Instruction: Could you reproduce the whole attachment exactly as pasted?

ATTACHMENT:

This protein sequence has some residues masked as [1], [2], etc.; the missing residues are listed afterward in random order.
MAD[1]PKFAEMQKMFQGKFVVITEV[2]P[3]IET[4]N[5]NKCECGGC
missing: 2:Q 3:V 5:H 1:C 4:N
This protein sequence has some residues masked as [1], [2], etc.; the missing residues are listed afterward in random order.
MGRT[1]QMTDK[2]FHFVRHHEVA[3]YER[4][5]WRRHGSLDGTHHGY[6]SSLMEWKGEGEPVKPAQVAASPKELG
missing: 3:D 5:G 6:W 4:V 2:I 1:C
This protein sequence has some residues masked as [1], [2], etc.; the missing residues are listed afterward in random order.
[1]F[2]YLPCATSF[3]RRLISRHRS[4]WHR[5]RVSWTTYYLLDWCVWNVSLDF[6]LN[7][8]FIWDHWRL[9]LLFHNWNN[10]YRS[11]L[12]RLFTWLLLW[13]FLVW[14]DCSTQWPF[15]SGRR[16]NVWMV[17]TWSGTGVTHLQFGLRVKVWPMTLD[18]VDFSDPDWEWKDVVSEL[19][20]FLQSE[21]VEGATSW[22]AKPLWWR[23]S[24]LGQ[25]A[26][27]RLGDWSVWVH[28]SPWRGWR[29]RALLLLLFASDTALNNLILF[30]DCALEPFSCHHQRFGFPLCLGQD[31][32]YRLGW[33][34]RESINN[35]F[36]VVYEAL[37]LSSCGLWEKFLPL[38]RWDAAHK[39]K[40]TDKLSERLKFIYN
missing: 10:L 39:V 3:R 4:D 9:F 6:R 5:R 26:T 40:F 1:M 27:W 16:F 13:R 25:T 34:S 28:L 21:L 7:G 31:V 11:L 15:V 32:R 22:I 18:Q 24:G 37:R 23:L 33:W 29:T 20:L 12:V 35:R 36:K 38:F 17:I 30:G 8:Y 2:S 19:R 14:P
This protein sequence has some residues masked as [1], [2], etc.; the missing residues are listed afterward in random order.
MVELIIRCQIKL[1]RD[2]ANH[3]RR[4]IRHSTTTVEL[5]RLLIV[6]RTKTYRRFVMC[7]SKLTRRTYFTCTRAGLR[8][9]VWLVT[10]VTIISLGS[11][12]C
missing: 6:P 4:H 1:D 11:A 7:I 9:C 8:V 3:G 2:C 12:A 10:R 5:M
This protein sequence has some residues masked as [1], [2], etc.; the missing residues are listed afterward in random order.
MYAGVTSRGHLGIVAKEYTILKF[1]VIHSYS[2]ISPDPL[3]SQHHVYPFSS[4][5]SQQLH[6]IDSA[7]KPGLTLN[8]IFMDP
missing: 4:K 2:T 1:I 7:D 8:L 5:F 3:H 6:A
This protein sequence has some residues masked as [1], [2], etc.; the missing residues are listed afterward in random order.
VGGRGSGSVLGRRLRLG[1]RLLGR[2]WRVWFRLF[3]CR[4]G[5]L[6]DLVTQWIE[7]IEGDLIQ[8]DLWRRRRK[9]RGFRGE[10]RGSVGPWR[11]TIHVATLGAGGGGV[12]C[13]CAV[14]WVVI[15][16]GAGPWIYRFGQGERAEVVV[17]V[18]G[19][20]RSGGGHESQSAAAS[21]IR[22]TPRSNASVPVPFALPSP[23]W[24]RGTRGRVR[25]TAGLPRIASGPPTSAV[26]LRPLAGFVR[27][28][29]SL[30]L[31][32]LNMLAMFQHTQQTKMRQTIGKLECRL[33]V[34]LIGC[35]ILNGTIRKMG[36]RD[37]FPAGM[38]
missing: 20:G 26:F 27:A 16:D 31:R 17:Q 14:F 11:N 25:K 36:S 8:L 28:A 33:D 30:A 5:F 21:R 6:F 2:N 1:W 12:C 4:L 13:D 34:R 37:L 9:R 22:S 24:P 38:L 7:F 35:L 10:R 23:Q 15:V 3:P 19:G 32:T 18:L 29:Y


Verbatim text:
This protein sequence has some residues masked as [1], [2], etc.; the missing residues are listed afterward in random order.
MAD[1]PKFAEMQKMFQGKFVVITEV[2]P[3]IET[4]N[5]NKCECGGC
missing: 2:Q 3:V 5:H 1:C 4:N
This protein sequence has some residues masked as [1], [2], etc.; the missing residues are listed afterward in random order.
MGRT[1]QMTDK[2]FHFVRHHEVA[3]YER[4][5]WRRHGSLDGTHHGY[6]SSLMEWKGEGEPVKPAQVAASPKELG
missing: 3:D 5:G 6:W 4:V 2:I 1:C
This protein sequence has some residues masked as [1], [2], etc.; the missing residues are listed afterward in random order.
[1]F[2]YLPCATSF[3]RRLISRHRS[4]WHR[5]RVSWTTYYLLDWCVWNVSLDF[6]LN[7][8]FIWDHWRL[9]LLFHNWNN[10]YRS[11]L[12]RLFTWLLLW[13]FLVW[14]DCSTQWPF[15]SGRR[16]NVWMV[17]TWSGTGVTHLQFGLRVKVWPMTLD[18]VDFSDPDWEWKDVVSEL[19][20]FLQSE[21]VEGATSW[22]AKPLWWR[23]S[24]LGQ[25]A[26][27]RLGDWSVWVH[28]SPWRGWR[29]RALLLLLFASDTALNNLILF[30]DCALEPFSCHHQRFGFPLCLGQD[31][32]YRLGW[33][34]RESINN[35]F[36]VVYEAL[37]LSSCGLWEKFLPL[38]RWDAAHK[39]K[40]TDKLSERLKFIYN
missing: 10:L 39:V 3:R 4:D 9:F 6:R 5:R 26:T 40:F 1:M 27:W 16:F 13:R 25:T 34:S 28:L 21:L 7:G 31:V 11:L 15:V 32:R 22:I 18:Q 24:G 37:R 23:L 33:W 29:T 20:L 12:V 35:R 36:K 38:F 17:I 30:G 8:Y 2:S 19:R 14:P
This protein sequence has some residues masked as [1], [2], etc.; the missing residues are listed afterward in random order.
MVELIIRCQIKL[1]RD[2]ANH[3]RR[4]IRHSTTTVEL[5]RLLIV[6]RTKTYRRFVMC[7]SKLTRRTYFTCTRAGLR[8][9]VWLVT[10]VTIISLGS[11][12]C
missing: 6:P 4:H 1:D 11:A 7:I 9:C 8:V 3:G 2:C 12:A 10:R 5:M
This protein sequence has some residues masked as [1], [2], etc.; the missing residues are listed afterward in random order.
MYAGVTSRGHLGIVAKEYTILKF[1]VIHSYS[2]ISPDPL[3]SQHHVYPFSS[4][5]SQQLH[6]IDSA[7]KPGLTLN[8]IFMDP
missing: 4:K 2:T 1:I 7:D 8:L 5:F 3:H 6:A
This protein sequence has some residues masked as [1], [2], etc.; the missing residues are listed afterward in random order.
VGGRGSGSVLGRRLRLG[1]RLLGR[2]WRVWFRLF[3]CR[4]G[5]L[6]DLVTQWIE[7]IEGDLIQ[8]DLWRRRRK[9]RGFRGE[10]RGSVGPWR[11]TIHVATLGAGGGGV[12]C[13]CAV[14]WVVI[15][16]GAGPWIYRFGQGERAEVVV[17]V[18]G[19][20]RSGGGHESQSAAAS[21]IR[22]TPRSNASVPVPFALPSP[23]W[24]RGTRGRVR[25]TAGLPRIASGPPTSAV[26]LRPLAGFVR[27][28][29]SL[30]L[31][32]LNMLAMFQHTQQTKMRQTIGKLECRL[33]V[34]LIGC[35]ILNGTIRKMG[36]RD[37]FPAGM[38]
missing: 20:G 26:F 27:A 16:D 31:R 17:Q 14:F 11:N 25:K 36:S 8:L 28:A 33:D 30:A 5:F 21:R 6:F 2:N 1:W 12:C 4:L 13:D 34:R 37:L 9:R 22:S 24:P 38:L 7:F 35:L 10:R 23:Q 15:V 3:P 19:G 32:T 18:L 29:Y